There’s not going to be anything about food in this post. Or birds. And hardly anything about running. It’s probably a mistake to write anything about the election on this gray and weepy morning after, but I’m going to anyhow.
My most enduring memory of last night (this morning, actually): walking home in the wee hours and seeing a lone figure crouched on the sidewalk outside the lesbian bar down the block, sobbing uncontrollably.
My most enduring memory of this entire election: learning after the fact about the white, rural, Trump-voting Ohioans who flipped off my (brown) nephew as he walked down the street with my (white) nieces during our family vacation.
I woke up early this morning and went for a long run, because what else was there to do? As I ran, I thought about what’s next. And what to do.
So here’s what I came up with.
- Do whatever I possibly can to help protect the safety of my neighbors here in New York City who are in real, physical, bodily danger under a Trump administration. First things first.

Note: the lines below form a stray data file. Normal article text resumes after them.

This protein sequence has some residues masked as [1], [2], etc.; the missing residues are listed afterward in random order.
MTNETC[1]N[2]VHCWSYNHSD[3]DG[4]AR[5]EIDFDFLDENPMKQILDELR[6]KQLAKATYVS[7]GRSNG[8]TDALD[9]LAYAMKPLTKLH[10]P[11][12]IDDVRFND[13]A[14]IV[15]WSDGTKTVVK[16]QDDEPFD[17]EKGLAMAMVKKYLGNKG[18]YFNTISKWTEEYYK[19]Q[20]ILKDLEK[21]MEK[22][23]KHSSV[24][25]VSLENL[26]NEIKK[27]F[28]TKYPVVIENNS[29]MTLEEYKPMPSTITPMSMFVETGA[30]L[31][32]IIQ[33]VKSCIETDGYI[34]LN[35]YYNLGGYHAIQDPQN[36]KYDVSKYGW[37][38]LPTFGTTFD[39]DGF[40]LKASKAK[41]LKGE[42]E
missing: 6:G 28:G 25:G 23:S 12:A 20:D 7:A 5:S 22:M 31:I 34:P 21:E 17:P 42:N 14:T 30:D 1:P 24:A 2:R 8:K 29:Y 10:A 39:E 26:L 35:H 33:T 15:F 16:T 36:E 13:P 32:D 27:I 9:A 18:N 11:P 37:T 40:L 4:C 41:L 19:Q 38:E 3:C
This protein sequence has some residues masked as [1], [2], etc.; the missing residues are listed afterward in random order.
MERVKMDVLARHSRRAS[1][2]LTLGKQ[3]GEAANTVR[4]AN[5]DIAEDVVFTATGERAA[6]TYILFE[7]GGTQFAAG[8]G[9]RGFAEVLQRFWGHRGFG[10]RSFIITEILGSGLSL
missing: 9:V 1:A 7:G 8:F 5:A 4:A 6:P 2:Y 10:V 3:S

- Write, speak, do whatever to defend the right of workers to organize, and strengthen their organizations. The workplace is where, in this segregated country, whites are most likely to come into real contact with people of color – and the experience of workers joining together in a multi-racial organization to build collective power that makes concrete improvements in their lives is transformational. Among other things, it transforms peoples’ politics . . . which is why white union members vote differently from the “white, male, blue-collar, Rust Belt workers” we’ve been hearing so much about. And it’s also why the (shrinking) labor movement has been under such intense attack. With total Republican control of government, the only line of defense now is . . . us.
- Scream from the rooftops to defend access to health care. Don’t let them repeal Obamacare without one hell of a fight, and for God’s sake, don’t let them dodge and obfuscate. Confront them with the fact that what they are doing is taking health care away from cancer patients. (Do I sound emotional? Well, yeah, because this is personal.)
Maybe, at some point, if I have the energy, I can try to summon up some radical empathy for the white guys who flipped off my nephew.
But right now? Nah, sorry. I’m not feeling it.